Achieving urban water security is a major challenge for many countries. While several studies have assessed water security at a regional level, many studies have also emphasized the lack of assessment of water security and application of measures to achieve it at the urban level. Recent studies that have focused on measuring urban water security are not holistic, and there is still no agreed-upon understanding of how to operationalize and identify an assessment framework to measure the current state and dynamics of water security. At present, there is also no clearly defined and widely endorsed definition of urban water security. To address this challenge, this study provides a systematic approach to better understand urban water security, with a working definition and an assessment framework to be applied in peri-urban and urban areas. The proposed working definition of urban water security is based on the United Nations (UN) sustainable development goal on water and sanitation and the human rights on water and sanitation. It captures issues of urban-level technical, environmental, and socio-economic indicators that emphasize credibility, legitimacy, and salience. The assessment framework depends on four main dimensions to achieve urban water security: Drinking water and human beings, ecosystem, climate change and water-related hazards, and socio-economic factors (DECS). The framework further enables the analysis of relationships and trade-off between urbanization and water security, as well as between DECS indicators. Applying this framework will help governments, policy-makers, and water stakeholders to target scant resources more effectively and sustainably. The study reveals that achieving urban water security requires a holistic and integrated approach with collaborative stakeholders to provide a meaningful way to improve understanding and managing urban water security. Full article
(This article belongs to the Special Issue Coping with Water Scarcity in Agriculture)
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Article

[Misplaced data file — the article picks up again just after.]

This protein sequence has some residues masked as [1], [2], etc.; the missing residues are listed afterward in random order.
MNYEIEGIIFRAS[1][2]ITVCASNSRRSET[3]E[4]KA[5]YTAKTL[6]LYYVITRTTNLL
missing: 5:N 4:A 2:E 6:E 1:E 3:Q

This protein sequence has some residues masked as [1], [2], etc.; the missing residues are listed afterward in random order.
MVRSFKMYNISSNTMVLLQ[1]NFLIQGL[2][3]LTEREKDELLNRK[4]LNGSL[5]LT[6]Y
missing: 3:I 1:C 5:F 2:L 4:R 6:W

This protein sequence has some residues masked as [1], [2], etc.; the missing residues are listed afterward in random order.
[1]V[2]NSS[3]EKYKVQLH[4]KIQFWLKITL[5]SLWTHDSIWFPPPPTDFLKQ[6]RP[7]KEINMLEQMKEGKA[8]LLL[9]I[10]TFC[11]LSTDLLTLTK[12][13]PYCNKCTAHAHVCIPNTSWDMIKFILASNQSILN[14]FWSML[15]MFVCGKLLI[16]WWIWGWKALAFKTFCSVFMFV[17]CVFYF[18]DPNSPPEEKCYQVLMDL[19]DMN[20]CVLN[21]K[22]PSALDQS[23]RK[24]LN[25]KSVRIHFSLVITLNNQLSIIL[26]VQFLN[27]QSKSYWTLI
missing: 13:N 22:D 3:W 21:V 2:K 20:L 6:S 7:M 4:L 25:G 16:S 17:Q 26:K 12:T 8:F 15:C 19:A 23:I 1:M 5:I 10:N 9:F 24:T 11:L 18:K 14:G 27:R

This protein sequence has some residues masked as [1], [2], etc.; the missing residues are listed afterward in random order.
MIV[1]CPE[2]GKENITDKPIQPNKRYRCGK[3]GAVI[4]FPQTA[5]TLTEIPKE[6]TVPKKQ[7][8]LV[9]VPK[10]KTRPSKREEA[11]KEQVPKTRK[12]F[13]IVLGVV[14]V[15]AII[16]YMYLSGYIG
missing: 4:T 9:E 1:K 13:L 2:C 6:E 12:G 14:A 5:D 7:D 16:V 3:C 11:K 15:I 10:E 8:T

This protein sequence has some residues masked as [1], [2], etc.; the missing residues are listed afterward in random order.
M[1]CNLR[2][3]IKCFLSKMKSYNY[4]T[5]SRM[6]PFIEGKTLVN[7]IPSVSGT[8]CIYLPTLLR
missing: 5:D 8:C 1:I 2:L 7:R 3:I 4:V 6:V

An Economic-Based Evaluation of Maize Production under Deficit and Supplemental Irrigation for Smallholder Farmers in Northern Togo, West Africa
Resources 2019, 8(4), 175; https://doi.org/10.3390/resources8040175 - 16 Nov 2019
Viewed by 2762
Abstract
While the world population is expected to reach 9 billion in 2050, in West Africa, it will more than double. This situation will lead to a high demand for cereals in the region. At the same time, farmers are experiencing yield losses due [...] Read more.
While the world population is expected to reach 9 billion in 2050, in West Africa, it will more than double. This situation will lead to a high demand for cereals in the region. At the same time, farmers are experiencing yield losses due to erratic rainfall. To come up with a sound and effective solution, the available but limited water should be used to achieve high yields through irrigation. Therefore, full and deficit irrigation management strategies were evaluated. The expected profit that can be obtained by a smallholder farmer under a conventional irrigation system in the short-term of investment was also assessed considering rope and bucket, treadle pump, and motorized pump water-lifting methods. The study focused on maize in northern Togo. The framework used in this study consisted of (i) a weather generator for simulating long-term climate time series; (ii) the AquaCrop model, which was used to simulate crop yield response to water; and (iii) a problem-specific algorithm for optimal irrigation scheduling with limited water supply. Results showed high variability in rainfall during the wet season leading to significant variability in the expected yield under rainfed conditions. This variability was substantially reduced when supplemental irrigation was applied. This holds for the irrigation management strategies evaluated in the dry season. Farmers’expected net incomes were US$ 133.35 and 78.11 per hectare for treadle pump and rope and bucket methods, respectively, under 10% exceedance probability. The motorized pump method is not appropriate for smallholder farmers in the short run. Full article
(This article belongs to the Special Issue Coping with Water Scarcity in Agriculture)
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Article
Water, Livelihoods, and Migration in SIDS: Climate Change and Future Prospects for Carriacou, West Indies
Resources 2019, 8(4), 174; https://doi.org/10.3390/resources8040174 - 15 Nov 2019
Viewed by 3023
Abstract
Caribbean Small Island Developing States (SIDS) are among the most vulnerable to climate change, which will have a disproportionate impact on local environments and economies. Whilst there is a growing literature on how Caribbean SIDS can adapt to become more resilient, an issue [...] Read more.